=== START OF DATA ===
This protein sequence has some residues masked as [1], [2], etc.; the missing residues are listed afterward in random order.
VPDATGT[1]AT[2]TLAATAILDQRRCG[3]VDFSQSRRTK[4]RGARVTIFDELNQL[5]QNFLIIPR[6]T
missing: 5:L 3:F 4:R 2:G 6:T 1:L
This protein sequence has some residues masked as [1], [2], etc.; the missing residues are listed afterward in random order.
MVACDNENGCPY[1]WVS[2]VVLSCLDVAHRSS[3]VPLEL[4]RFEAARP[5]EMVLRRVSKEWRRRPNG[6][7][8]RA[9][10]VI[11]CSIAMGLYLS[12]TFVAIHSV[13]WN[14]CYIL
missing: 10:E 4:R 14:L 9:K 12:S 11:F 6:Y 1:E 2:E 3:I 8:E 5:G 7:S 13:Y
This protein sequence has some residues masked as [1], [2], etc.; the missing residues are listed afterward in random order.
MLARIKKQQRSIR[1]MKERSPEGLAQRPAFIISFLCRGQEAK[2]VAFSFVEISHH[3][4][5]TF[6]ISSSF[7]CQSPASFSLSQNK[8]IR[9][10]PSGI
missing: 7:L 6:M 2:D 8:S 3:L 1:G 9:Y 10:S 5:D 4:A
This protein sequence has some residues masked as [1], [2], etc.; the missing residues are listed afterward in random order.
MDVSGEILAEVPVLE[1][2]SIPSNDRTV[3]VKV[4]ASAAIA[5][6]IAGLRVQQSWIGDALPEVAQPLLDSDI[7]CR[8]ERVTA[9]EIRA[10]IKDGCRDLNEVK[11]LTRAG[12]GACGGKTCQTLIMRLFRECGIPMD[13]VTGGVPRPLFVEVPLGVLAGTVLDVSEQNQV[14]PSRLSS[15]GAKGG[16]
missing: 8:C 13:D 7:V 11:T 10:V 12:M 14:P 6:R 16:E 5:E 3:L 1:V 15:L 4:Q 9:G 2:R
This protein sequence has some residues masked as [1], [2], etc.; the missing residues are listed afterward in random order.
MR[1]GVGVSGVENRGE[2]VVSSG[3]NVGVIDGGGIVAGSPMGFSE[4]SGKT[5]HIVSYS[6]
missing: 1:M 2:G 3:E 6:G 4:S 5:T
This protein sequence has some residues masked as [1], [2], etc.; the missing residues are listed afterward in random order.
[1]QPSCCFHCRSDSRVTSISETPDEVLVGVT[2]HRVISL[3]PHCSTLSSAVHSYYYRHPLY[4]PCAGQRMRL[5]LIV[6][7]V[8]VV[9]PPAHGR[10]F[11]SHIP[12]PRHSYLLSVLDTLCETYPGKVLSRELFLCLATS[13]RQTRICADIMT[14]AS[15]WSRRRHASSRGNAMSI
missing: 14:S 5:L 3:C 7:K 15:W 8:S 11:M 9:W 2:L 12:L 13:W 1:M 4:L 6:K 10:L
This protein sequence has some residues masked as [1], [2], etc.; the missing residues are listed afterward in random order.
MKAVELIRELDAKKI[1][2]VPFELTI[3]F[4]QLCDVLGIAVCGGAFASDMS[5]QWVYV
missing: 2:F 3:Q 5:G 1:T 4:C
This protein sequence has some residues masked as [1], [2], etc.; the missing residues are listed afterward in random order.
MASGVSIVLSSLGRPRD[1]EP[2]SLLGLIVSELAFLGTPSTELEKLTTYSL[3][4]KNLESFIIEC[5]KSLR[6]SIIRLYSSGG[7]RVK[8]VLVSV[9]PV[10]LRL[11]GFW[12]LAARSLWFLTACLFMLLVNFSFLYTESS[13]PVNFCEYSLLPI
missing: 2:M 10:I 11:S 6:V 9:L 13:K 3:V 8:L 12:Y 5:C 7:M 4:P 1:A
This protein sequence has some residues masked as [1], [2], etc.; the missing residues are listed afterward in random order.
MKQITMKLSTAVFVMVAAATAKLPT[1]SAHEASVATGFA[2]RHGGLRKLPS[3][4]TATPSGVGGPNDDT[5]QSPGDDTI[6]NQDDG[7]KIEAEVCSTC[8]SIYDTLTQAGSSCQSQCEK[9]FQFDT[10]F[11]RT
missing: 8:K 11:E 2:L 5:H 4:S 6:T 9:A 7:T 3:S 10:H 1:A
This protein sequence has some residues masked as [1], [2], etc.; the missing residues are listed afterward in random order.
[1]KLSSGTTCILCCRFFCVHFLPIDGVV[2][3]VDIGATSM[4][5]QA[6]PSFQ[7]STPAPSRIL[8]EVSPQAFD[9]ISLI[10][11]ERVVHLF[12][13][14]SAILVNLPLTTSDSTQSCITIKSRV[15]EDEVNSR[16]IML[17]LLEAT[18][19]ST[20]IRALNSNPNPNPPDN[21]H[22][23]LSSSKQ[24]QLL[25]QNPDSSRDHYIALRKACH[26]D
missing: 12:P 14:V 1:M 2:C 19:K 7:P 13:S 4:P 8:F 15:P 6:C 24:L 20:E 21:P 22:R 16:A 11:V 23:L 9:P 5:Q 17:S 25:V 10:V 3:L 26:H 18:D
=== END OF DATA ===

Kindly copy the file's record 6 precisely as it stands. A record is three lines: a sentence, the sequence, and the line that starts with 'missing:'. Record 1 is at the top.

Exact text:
This protein sequence has some residues masked as [1], [2], etc.; the missing residues are listed afterward in random order.
[1]QPSCCFHCRSDSRVTSISETPDEVLVGVT[2]HRVISL[3]PHCSTLSSAVHSYYYRHPLY[4]PCAGQRMRL[5]LIV[6][7]V[8]VV[9]PPAHGR[10]F[11]SHIP[12]PRHSYLLSVLDTLCETYPGKVLSRELFLCLATS[13]RQTRICADIMT[14]AS[15]WSRRRHASSRGNAMSI
missing: 14:S 5:L 3:C 7:K 15:W 8:S 11:M 9:W 2:L 12:L 13:W 1:M 4:L 6:K 10:L